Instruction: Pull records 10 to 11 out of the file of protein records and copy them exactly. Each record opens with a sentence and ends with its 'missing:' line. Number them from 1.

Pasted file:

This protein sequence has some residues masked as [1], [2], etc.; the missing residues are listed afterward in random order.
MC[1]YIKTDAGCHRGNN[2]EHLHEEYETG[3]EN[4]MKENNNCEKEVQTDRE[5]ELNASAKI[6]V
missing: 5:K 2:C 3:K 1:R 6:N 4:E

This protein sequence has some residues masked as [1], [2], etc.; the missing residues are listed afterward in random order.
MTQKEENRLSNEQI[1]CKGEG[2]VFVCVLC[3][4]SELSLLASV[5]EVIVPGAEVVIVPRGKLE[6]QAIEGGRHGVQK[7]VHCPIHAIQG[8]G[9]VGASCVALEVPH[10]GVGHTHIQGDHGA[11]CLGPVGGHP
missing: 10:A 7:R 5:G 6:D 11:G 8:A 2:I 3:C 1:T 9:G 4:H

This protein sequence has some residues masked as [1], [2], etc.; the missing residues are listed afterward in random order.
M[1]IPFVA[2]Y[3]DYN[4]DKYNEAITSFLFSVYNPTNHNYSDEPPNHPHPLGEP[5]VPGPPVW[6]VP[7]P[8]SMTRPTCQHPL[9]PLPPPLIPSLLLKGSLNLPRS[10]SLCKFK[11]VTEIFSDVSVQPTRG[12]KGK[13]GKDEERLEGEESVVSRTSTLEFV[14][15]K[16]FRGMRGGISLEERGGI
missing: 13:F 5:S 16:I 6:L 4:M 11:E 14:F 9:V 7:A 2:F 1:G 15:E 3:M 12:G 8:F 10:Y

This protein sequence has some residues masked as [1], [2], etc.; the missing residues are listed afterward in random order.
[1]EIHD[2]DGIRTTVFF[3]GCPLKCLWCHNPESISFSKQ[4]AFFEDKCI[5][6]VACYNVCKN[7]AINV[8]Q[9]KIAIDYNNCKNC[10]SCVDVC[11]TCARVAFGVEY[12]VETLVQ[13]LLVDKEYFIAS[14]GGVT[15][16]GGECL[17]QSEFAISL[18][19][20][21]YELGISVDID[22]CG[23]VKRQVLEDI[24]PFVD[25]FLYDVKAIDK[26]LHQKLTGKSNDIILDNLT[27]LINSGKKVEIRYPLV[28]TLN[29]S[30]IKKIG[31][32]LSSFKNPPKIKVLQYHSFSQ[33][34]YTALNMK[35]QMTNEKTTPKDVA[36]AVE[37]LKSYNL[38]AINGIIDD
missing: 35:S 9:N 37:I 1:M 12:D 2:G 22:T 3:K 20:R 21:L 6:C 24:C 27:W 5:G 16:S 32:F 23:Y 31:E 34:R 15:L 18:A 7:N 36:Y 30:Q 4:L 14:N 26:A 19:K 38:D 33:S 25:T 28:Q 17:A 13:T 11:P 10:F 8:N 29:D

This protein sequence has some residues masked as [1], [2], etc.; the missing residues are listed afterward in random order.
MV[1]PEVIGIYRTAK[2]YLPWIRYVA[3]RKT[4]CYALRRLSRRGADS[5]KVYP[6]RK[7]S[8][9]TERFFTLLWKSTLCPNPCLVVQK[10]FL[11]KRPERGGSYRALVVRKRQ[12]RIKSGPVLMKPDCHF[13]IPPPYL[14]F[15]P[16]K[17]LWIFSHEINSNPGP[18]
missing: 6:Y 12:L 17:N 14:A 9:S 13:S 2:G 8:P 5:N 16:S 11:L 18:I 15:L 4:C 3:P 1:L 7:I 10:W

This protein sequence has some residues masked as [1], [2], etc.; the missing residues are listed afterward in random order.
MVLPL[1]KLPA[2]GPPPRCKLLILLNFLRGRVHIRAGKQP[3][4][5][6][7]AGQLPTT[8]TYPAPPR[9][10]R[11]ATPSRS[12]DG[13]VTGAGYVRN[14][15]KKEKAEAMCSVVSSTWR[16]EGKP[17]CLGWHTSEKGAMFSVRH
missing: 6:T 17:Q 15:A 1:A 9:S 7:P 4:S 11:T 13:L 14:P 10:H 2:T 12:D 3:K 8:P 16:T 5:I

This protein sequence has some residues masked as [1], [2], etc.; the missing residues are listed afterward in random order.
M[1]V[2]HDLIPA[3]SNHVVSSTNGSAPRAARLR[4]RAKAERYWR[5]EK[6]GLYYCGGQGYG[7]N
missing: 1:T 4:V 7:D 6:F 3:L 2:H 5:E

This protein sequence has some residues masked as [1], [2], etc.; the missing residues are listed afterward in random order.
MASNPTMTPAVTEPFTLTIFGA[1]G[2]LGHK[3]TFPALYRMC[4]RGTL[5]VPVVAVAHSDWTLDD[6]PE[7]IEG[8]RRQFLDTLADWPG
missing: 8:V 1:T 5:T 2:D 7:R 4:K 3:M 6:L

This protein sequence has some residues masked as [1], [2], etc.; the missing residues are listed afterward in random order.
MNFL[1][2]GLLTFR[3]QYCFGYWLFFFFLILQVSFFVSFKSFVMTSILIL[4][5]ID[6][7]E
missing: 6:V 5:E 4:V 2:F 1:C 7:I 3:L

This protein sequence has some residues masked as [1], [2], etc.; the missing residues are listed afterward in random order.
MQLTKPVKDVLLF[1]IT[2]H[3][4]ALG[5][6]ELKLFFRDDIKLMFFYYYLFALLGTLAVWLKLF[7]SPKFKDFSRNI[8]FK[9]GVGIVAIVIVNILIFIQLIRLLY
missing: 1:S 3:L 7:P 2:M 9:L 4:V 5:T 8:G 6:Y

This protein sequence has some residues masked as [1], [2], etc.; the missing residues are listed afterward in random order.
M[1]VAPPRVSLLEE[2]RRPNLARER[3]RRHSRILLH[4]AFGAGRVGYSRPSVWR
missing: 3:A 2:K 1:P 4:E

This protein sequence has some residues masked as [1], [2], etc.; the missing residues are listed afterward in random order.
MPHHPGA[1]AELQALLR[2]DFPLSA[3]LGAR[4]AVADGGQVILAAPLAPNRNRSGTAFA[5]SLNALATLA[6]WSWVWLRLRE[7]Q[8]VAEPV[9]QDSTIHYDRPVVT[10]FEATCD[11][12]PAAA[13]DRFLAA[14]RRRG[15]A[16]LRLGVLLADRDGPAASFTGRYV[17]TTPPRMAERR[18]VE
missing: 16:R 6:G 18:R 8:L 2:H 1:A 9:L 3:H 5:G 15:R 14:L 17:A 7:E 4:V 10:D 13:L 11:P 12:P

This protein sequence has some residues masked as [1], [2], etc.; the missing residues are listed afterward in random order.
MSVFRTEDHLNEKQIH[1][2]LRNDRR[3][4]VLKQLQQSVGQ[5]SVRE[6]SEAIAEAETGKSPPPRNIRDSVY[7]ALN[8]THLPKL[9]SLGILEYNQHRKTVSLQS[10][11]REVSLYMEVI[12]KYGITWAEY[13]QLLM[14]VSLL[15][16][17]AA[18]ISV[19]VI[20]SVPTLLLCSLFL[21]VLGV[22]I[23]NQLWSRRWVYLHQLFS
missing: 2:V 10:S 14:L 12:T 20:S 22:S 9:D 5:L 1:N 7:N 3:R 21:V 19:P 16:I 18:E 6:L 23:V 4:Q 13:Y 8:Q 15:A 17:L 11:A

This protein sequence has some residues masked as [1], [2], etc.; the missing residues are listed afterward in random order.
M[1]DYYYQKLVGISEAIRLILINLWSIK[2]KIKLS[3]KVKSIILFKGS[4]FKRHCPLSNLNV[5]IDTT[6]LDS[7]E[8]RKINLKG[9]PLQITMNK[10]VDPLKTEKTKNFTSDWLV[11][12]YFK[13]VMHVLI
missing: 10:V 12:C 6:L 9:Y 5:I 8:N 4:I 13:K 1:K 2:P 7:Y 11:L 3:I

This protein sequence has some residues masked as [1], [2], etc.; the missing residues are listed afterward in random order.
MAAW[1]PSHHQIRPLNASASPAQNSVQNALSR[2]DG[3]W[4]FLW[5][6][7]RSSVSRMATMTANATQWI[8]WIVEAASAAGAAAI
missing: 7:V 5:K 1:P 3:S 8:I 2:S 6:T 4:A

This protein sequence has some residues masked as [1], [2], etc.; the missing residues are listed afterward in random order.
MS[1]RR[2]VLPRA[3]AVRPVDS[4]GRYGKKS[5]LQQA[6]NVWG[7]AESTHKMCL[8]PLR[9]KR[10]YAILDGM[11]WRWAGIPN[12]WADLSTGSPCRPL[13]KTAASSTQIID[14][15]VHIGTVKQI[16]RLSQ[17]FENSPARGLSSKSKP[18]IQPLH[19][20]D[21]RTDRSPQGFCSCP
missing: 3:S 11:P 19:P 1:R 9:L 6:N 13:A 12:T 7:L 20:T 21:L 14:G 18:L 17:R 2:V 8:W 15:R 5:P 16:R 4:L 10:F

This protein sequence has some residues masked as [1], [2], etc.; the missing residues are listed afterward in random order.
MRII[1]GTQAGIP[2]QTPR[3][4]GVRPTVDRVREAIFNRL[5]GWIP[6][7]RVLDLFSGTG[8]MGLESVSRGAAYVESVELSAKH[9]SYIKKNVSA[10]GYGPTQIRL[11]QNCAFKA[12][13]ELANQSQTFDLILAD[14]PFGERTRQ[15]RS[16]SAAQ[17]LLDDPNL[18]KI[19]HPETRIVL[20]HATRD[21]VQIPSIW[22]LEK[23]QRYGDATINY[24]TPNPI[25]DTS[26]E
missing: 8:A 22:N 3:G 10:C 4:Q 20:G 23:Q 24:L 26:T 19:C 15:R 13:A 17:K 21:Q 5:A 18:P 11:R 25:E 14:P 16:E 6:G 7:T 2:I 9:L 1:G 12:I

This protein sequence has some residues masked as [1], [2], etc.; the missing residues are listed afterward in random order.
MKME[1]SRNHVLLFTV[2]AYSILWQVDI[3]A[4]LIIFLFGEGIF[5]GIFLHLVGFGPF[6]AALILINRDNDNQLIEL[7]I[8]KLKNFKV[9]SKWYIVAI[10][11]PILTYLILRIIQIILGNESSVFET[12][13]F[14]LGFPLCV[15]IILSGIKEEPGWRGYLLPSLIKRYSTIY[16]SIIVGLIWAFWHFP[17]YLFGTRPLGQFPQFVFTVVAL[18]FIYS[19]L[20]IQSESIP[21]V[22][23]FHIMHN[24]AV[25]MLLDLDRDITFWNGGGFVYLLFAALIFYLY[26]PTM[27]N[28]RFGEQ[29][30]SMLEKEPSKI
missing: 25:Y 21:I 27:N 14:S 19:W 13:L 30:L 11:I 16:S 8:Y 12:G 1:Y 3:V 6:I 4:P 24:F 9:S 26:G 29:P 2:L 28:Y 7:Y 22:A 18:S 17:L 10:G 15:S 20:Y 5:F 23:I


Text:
This protein sequence has some residues masked as [1], [2], etc.; the missing residues are listed afterward in random order.
MQLTKPVKDVLLF[1]IT[2]H[3][4]ALG[5][6]ELKLFFRDDIKLMFFYYYLFALLGTLAVWLKLF[7]SPKFKDFSRNI[8]FK[9]GVGIVAIVIVNILIFIQLIRLLY
missing: 1:S 3:L 7:P 2:M 9:L 4:V 5:T 8:G 6:Y

This protein sequence has some residues masked as [1], [2], etc.; the missing residues are listed afterward in random order.
M[1]VAPPRVSLLEE[2]RRPNLARER[3]RRHSRILLH[4]AFGAGRVGYSRPSVWR
missing: 3:A 2:K 1:P 4:E